Plesiomonas shigelloides

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Plesiomonas shigelloides
Scientific classification edit
Domain: Bacteria
Phylum: Pseudomonadota
Class: Gammaproteobacteria
Order: Enterobacterales
Family: Enterobacteriaceae
Genus: Plesiomonas
corrig. Habs and Schubert 1962
P. shigelloides
Binomial name
Plesiomonas shigelloides
corrig. (Bader 1954)
Habs and Schubert 1962

Pseudomonas shigelloides Bader 1954
Aeromonas shigelloides (Bader 1954) Ewing et al. 1961
Fergusonia shigelloides (Bader 1954) Sebald and Véron 1963

Plesiomonas shigelloides is a species of bacteria[1] and the only member of its genus. It is a Gram-negative, rod-shaped bacterium which has been isolated from freshwater, freshwater fish, shellfish, cattle, goats, swine, cats, dogs, monkeys, vultures, snakes, toads and humans.[2] It is considered a fecal coliform. P. shigelloides is a global distributed species, found globally outside of the polar ice caps.[3]

P. shigelloides has been associated with the diarrheal disease state in humans, but has been identified in healthy humans as well.[4] It can enter the body either through contact with water contaminated by fecal matter or through seafood originating from a contaminated source.[5]


a,b)Plesiomonas shigelloides (302-73 wild type strain serotype O1)

P. shigelloides was originally considered part of the family Vibrionaceae, but is generally accepted to be part of Enterobacteriaceae due to the similarity of its 5S rRNA sequence to other members of Enterobacteriaceae[6]. The rRNA sequence of P. shigelloides has been found to be most similar to Proteus mirabilis, and as a result it is now considered part of the tribe Proteeae within the family Enterobacteriaceae.[7] P. shigelloides is the only known member of its genus.



P. shigelloides is incapable of surviving in saltwater environments where the concentration of salt is greater than 4% and has been found to tolerate pH ranges between 4.5 and 9.[8][5] It grows optimally between 35°C and 39°C, and has been found to survive in the temperature range of 8°C to 45°C.[9][8] The effects of pH, salinity, temperature, turbidity, and conductivity on concentrations of P. shigelloides in freshwater conditions is not currently understood.


Some Plesiomonas strains share antigens with Shigella sonnei and Shigella flexneri and cross-reactions with Shigella antisera may occur.[10] Plesiomonas can be distinguished from Shigella in diarrheal stools by an oxidase test: Plesiomonas is oxidase positive and Shigella is oxidase negative. Plesiomonas is easily differentiated from Aeromonas sp. and other oxidase-positive organisms by standard biochemical tests.[11]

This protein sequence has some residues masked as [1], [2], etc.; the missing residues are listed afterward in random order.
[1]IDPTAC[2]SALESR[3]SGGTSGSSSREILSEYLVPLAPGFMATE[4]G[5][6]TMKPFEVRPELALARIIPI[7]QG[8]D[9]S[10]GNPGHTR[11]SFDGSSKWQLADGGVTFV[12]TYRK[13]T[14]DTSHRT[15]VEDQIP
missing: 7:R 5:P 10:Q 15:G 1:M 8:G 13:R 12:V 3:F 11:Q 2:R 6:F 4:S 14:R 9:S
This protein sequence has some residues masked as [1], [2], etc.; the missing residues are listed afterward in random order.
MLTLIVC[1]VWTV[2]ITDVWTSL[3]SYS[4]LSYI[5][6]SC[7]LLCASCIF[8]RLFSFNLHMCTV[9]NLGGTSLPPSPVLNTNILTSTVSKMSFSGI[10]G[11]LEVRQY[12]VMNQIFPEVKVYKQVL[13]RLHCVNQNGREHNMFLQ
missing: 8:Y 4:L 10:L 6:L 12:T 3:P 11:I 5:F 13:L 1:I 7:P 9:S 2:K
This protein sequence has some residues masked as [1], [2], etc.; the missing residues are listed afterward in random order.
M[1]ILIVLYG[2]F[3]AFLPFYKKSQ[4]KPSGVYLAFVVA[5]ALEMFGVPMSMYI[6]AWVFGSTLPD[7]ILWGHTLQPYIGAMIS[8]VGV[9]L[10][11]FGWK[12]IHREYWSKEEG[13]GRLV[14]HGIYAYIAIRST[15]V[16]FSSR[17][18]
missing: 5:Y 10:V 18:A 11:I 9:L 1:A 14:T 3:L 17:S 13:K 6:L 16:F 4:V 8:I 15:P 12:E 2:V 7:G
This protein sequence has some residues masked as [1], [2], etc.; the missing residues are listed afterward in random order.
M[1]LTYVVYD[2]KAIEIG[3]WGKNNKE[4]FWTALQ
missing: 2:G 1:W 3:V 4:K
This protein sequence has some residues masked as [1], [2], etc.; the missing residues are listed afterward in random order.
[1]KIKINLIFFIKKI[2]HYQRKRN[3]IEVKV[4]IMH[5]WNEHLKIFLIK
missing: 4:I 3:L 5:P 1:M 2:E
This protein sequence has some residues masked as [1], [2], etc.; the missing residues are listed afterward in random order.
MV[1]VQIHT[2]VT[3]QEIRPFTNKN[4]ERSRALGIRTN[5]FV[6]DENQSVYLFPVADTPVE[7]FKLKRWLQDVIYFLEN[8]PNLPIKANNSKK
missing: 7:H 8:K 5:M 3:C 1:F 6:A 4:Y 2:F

Human infection

P. shigelloides has been isolated from a wide variety of human clinical specimens including both intestinal (usually feces or rectal swabs) and extra-intestinal. It has been isolated from the feces of humans, both with and without diarrhea, and/or vomiting (gastroenteritis). Although reports have found a link between P. shigelloides and diarrhea or gastroenteritis, research has not yet determined whether this bacteria is always responsible for these conditions.[4]

Infection of other animals

Although P. shigelloides is primarily associated with the diarrheal disease state in humans, certain animals including cats and dogs have been found to frequently carry the bacterium while in a healthy state.[12] Freshwater fish can often be infected with P. shigelloides which can be lethal depending on the concentration of the bacterium in their bodies.[13]


  1. Niedziela T, Lukasiewicz J, Jachymek W, Dzieciatkowska M, Lugowski C, Kenne L (April 2002). "Core oligosaccharides of Plesiomonas shigelloides O54:H2 (strain CNCTC 113/92): structural and serological analysis of the lipopolysaccharide core region, the O-antigen biological repeating unit, and the linkage between them". J. Biol. Chem. 277 (14): 11653–63. doi:10.1074/jbc.M111885200. PMID 11796731. Archived from the original on 2019-09-13. Retrieved 2023-03-10.